“Honey, I shrunk the Pi”
Nanojems is engraving the first million digits of pi on crystal gems for pendants and lockets
RENO, Nev., Aug. 12, 2013 /PRNewswire/ — The number that keeps on giving, called “Pi” and never ends as was depicted in the movie, “Life of Pi” will be digitally shrunk into the size of a dime and worn around your neck as a pendant, if Nanojems, the Reno company that is creating this million-digit invention has its dream come true in the next two weeks.
Nanojems, a Reno, Nevada based company, has set out to engrave the first million digits of pi on collectable and teaching demonstration pieces with the backing of the Kickstarter community. (http://www.kickstarter.com/projects/nanojems/million-digits-of-pi-pendant)
“The number is amazing, really,” says co-founder, Jesse Adams. “When you discover that your phone number, birthday, and full words and documents are already displayed right there in this number and have been and will be a part of the circle forever, that’s pretty cool.” Adams says he sees this project boosting awareness of the number pi and providing math and science teachers with a fun diversion and hook for interest, not to mention creating a keepsake for pi aficionados, who are already preparing for pi day 2014 and the once in a life time, pi day 2015, where at 9:26:53 in the morning the date and time will contain over 10 digits of pi. (https://www.facebook.com/events/328804572620/)
The number pi is a mathematical constant that is the ratio of a circle’s circumference to its diameter, and it is approximately equal to 3.14159. Pi is an irrational number, so its decimal representation never ends and never settles into a repeating pattern. Mathematicians have attempted to extend their understanding of pi for thousands of years, sometimes by calculating its value to many decimal places. While some computer projects have gone farther, it’s now possible to search the first 2 billion digits of pi digitally online. (http://www.subidiom.com/pi/) Try looking for your birthday or phone number (better odds without area code).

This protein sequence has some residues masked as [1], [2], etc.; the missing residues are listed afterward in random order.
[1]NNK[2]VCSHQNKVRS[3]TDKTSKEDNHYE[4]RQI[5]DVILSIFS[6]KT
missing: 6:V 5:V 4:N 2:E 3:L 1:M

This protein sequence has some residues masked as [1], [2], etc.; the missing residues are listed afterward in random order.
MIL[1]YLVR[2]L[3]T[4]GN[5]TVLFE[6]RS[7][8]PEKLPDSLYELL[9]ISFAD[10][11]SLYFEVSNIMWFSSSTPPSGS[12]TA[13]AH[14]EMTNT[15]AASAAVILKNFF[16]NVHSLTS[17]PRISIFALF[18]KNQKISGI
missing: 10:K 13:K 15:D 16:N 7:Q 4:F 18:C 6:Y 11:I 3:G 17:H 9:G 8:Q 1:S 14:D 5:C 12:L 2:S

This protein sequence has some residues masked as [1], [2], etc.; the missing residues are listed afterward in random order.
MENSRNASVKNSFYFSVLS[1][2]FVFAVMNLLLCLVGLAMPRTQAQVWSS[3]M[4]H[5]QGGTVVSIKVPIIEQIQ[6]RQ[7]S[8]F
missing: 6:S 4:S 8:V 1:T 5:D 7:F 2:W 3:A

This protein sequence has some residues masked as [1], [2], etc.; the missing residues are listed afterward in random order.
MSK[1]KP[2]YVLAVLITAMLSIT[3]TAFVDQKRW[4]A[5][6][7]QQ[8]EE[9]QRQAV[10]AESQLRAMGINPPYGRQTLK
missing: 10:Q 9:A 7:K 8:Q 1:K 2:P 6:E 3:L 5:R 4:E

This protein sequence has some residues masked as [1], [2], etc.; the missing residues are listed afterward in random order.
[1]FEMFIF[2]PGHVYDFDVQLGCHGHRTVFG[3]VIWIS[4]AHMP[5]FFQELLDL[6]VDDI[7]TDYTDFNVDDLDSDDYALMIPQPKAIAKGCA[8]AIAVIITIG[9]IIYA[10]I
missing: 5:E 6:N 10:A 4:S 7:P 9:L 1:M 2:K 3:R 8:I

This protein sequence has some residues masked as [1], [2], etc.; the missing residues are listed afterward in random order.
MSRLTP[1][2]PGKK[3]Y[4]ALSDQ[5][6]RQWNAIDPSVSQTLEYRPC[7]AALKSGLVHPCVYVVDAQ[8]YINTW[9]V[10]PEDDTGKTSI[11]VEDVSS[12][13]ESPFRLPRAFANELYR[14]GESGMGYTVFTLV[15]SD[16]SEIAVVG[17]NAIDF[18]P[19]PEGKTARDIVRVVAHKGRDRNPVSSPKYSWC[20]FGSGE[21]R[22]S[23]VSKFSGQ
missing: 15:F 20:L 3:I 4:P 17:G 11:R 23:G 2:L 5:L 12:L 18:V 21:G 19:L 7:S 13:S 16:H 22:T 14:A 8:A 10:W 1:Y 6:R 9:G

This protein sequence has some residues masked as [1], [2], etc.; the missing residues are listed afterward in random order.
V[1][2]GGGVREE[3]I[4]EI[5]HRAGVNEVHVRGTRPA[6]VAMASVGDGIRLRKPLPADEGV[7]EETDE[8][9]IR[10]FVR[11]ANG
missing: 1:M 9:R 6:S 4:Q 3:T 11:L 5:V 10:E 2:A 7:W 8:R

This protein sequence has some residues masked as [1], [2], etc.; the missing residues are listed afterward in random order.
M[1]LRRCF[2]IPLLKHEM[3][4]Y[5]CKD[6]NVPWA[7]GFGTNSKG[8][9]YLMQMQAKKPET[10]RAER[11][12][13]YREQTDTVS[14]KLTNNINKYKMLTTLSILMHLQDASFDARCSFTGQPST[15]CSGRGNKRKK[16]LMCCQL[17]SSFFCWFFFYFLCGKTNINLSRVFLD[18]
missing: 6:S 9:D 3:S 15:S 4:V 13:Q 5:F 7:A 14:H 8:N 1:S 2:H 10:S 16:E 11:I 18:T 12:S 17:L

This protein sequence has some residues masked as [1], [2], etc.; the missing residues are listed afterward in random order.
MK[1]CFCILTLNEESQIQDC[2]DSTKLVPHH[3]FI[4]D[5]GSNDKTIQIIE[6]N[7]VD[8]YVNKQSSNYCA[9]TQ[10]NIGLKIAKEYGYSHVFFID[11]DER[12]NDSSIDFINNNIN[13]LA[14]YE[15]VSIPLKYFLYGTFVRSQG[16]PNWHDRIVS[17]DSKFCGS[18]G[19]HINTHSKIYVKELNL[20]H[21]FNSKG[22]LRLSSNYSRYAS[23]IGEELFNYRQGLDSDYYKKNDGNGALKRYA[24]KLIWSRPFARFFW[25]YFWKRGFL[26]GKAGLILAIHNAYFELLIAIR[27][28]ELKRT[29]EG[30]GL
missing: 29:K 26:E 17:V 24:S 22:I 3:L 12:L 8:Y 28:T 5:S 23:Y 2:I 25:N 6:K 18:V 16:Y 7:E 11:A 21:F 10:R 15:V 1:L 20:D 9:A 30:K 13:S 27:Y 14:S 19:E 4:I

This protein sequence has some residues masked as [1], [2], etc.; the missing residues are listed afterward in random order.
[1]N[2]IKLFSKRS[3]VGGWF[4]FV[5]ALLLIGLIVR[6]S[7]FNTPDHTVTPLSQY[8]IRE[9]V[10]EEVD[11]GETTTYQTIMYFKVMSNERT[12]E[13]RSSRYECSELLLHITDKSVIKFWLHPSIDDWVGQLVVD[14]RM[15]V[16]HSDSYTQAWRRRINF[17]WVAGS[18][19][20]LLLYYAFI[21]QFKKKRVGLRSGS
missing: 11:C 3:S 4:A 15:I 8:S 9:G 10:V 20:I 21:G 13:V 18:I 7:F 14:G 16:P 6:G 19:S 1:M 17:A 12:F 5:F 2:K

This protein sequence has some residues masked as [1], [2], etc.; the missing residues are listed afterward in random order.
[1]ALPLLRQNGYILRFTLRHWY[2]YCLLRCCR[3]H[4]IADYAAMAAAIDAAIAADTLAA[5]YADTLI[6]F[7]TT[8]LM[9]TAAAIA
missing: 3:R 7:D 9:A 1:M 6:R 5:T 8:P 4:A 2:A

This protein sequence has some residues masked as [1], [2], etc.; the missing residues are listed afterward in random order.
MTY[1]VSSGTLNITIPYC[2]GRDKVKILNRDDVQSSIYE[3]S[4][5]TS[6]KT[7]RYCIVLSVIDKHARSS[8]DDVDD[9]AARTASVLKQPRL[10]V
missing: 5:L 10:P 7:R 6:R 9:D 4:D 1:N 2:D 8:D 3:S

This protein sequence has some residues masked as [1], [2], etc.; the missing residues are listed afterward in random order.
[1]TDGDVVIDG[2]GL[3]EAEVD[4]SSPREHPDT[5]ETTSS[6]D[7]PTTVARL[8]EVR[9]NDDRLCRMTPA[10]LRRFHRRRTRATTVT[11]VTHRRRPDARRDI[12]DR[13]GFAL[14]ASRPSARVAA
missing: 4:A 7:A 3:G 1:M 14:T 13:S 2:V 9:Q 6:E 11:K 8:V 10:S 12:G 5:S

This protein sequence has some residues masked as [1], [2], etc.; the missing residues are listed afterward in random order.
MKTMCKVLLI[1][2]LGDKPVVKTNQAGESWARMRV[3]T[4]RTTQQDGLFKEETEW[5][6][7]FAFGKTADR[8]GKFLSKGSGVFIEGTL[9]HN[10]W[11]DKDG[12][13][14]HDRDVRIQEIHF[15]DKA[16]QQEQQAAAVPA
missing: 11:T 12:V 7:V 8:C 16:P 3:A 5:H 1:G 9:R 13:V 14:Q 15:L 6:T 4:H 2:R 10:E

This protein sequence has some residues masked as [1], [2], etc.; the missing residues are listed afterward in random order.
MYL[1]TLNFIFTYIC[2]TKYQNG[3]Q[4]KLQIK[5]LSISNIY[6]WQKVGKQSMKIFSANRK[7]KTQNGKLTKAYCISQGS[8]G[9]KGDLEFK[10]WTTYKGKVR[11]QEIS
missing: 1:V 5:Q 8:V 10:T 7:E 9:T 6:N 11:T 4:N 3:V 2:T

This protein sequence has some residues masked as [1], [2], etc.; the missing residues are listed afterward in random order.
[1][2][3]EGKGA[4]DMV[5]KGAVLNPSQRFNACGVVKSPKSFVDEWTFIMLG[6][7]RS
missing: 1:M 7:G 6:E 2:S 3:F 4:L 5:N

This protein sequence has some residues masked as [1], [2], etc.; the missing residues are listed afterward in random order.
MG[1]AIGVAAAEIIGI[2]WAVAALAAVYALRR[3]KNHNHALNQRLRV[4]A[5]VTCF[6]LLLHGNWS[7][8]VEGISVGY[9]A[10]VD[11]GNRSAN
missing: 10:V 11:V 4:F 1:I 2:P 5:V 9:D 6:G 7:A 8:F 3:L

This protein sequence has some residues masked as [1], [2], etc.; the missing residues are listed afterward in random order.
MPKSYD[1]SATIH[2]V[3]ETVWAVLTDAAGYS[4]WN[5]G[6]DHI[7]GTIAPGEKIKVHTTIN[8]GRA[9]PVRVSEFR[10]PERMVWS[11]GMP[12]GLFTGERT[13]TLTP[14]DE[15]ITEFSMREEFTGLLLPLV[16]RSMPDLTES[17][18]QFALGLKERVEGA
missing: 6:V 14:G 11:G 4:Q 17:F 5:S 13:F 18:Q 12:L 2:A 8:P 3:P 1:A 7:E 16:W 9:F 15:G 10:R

The number has gathered so much interest, a day in its honor originated with the exploratorium (http://www.exploratorium.edu/pi/), and in 2009, the U.S. House of Representatives designated March 14 (3/14) as National Pi Day, in a bid to draw attention to improving math and science education. (http://news.cnet.com/8301-13578_3-10194354-38.html?part=rss&subj=news&tag=2547-1_3-0-5)
Nanojems is aiming to revolutionize jewelry, fashion and art with a light-scattering marriage of technology and meaning. It see this happening through the design and sale of pendants, rings, lockets, desk pieces and wall pieces and also by keying in on fund raising for causes and campaigns where a portion of the funding generated from meaningful pieces can be donated back to the cause. Using its patented technology, the company can engrave many thousands of words on crystal and sapphire gems and mount these in various fixtures such as it plans to do for the Kickstarter project to honor the number pi. http://www.nanojems.com/